There is a growing trend by brands and companies to offer virtual goods through gaming and social networking sites, such as Facebook, Second Life and Empire Avenue. Instat reports that the sale of virtual goods rose by 245% from 2007 to 2010, and was worth $7.3billion last year.
This is not a new concept and back in 2002-3 Cyworld in Korea had many major brands on board, allowing users to purchase branded goods using the acorn, Cyworld’s virtual currency. Acorns could be bought using cash and this approach gave a solid business model for other companies to follow. For some years, it has been possible for avid gamers to sell characters and avatars for hard cash to those desperate to get on in the game but without the time to develop characters to the necessary level for their ambition. Now, companies such as Zynga and HitGrab have seen the phenomenal success of FarmWorld and Mousehunt etc enhanced by the sale of virtual goods for real money as well as for virtual currency.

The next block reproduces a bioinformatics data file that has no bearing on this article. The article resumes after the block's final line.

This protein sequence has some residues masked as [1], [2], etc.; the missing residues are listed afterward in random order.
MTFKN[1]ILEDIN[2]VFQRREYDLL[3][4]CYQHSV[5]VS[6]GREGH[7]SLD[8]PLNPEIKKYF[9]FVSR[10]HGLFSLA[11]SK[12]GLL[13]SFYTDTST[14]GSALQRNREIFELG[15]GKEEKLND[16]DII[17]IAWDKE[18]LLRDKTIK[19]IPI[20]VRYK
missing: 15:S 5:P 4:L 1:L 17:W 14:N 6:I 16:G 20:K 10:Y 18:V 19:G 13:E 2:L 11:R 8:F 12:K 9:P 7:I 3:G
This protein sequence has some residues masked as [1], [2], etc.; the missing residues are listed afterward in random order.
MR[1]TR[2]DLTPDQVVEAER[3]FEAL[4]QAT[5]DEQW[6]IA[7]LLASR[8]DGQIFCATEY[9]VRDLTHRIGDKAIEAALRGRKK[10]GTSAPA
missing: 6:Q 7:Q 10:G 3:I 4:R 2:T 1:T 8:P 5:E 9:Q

The popularity of games has spread to a wide audience and is not restricted to those who might fall into the ‘gamer’ category, but also to housewives, white collar workers, and silver surfers. Those with a high disposable income are unlikely to flinch at a £5 buy of a virtual item in order to progress in the game, and the advances in micropayment systems and in-game or in-app purchasing has eased the way for the virtual goods market to expand.
Empire Avenue is the latest to offer virtual goods – an XBox – after teaming up with Microsoft, and the addition of a limited achievement will undoubtedly see the kleptomaniacs for such achievements forking out the currency required to purchase the item and then will spread the word they have done so using Facebook and Twitter, thereby helping to evangelise the product and reach a wider audience.
Offering virtual goods and rewards not only allows you to engage with users within a game, but you can also extend these to real world offerings. So, Foursquare.com offers companies the chance to offer deals to those checking in to their location, such as free coffees for the Mayor or discounts for multiple check-ins over time. Customer retention is far cheaper than customer acquisition and loyalty rewards and discounts are extremely popular the world over.
Whether you are a tiny pottery in the Yorkshire Dales or a global brand, the rising popularity of games and applications using gaming mechanics, along with the social networks’ growth, mean that this should be a strategy worth your consideration as part of your online marketing plan.